I've actually featured this one a few times on this site as it's a pedal I've always been intrigued by even though it has inspired different responses. It is the first pedal to feature the 3 x dual-concentric knobs, as latterly seen on the JB-2 Angry Driver - here you get to set separate Level | Tone | Drive for Crunch and Lead Modes - and you can use a Remote switch to toggle between the two - or the Mode Selector. This is why I've always felt the latched-plate design of the compact Boss enclosure has been a limiting factor - as this pedal would be perfect with dual standard footswitches!
The OD-2R is a slightly enhanced version of the 1985 Turbo OverDrive with added 'Remote' input for easier switching of the 'Turbo' mode. No doubt Boss has updated some of the internals too as components are always wont to change slightly between iterations. Tone-wise it is possibly a little more articulate, but otherwise much the same as its predecessor in most ways - and it commands similar prices on the second-hand market / Reverb.com.
In effect the latest iteration of the core 3-knob circuit with still those 3 controls intact - Level | Tone | Drive. I believe this was reintroduced for those that preferred the grittier tones of the original OD-1 - where this comes pretty close to me, but is missing something in the frequency profile as it doesn't quite sound as texturally complex as the very original pedal - but it's certainly in that ballpark versus the smoother evolution of the SD-1.
I actually have the DS-1X, but am still to decide if I truly love that. This uses the same MDP algorithm (Digital Multi-Dimensional Processing) to dynamically alter output based on varying input attack and feel. Supposed to make for a much more nuanced and articulate overdrive, with a greater transparency on individual notes - but the jury is still out somewhat on the overall results. I actually quite like the clearer articulation in the pedal which suits is well at low to medium gain, but it can introduce some slightly odd sounding artefacts at higher saturation - particularly to my ears - but that may just be me!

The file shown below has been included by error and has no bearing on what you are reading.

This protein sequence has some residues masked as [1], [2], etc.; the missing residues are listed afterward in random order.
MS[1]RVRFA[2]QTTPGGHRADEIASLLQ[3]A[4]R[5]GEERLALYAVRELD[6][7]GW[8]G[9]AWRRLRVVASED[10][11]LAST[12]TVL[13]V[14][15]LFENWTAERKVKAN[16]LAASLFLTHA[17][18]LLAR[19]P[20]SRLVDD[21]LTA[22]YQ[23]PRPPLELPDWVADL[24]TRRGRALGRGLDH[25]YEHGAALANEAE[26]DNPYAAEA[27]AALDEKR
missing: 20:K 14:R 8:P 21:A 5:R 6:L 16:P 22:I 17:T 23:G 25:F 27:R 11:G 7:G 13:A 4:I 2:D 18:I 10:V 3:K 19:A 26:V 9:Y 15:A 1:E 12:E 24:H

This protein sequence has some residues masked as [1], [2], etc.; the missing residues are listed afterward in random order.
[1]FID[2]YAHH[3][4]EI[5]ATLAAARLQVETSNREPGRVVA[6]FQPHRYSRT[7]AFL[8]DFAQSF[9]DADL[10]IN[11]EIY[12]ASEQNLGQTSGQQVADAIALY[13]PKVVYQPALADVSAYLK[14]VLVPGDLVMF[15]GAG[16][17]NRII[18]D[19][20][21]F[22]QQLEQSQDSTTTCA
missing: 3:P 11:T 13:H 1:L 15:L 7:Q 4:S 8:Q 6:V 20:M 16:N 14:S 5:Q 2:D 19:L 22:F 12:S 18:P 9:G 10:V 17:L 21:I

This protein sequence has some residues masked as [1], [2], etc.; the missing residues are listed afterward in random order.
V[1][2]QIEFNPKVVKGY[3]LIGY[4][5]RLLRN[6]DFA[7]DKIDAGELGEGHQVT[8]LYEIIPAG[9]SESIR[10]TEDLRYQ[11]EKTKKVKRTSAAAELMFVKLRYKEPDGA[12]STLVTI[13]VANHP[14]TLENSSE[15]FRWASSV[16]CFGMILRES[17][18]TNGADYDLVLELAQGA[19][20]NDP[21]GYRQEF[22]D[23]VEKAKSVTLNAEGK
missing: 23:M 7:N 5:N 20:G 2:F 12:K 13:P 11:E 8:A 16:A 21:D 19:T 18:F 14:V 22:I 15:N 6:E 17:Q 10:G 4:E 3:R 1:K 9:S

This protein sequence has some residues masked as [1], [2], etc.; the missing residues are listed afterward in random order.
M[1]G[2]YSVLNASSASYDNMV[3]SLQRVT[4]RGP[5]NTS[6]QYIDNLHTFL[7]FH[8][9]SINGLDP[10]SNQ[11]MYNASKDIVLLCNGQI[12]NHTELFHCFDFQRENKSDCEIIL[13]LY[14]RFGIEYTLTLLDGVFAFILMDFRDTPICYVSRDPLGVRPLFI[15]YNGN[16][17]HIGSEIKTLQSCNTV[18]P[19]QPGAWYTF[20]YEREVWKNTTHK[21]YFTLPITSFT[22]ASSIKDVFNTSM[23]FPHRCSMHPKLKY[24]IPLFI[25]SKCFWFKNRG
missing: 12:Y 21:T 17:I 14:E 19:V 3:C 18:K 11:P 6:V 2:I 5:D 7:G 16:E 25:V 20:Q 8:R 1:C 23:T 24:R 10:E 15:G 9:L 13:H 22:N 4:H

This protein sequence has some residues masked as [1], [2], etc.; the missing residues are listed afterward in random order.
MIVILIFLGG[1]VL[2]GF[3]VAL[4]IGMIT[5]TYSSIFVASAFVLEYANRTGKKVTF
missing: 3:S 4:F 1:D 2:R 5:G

It was pretty inevitable that we would get a Waza Craft version of Boss's most enduringly popular Asymmetric clipping overdrive - slightly odd though that it came in the same year that the OD-1X was released (2014). The second Custom mode here gives you a fatter more saturated sound with extended range on the Tone-Shaping. The smoother profile of the SD-1 gets richer and creamier. This is still my most likely acquisition of all of these - and is a pedal very much beloved by many.
Following the completion of this review / overview I am often surprised to find my preconceptions and understanding challenged by an ensuing better grasp of the subject matter. While here they largely reinforce my already held opinions.
Meaning I will stick to my JHS Bonsai for OD-1 style tones - the Exar mode of that is a further evolution of that core tone, which I actually prefer most of the time.
I had already determined I would get an SD-1W and that has pretty much been reinforced here - and I will still keep the OD-2R and SD-2 on my wishlist in case I spot an opportunity of a decent specimen at an attractive price. My recent Jackson Audio Broken Arrow MultiDrive + Boost also has an excellent DS-1 style Asymmetric Mode which I use a lot - so it's not like I'm wholly bereft of those Boss flavours - I just have them in slightly different formats!
For my own taste though I am generally in agreement that the SD-1/W is the one that most will find the most versatile and usable of these 9.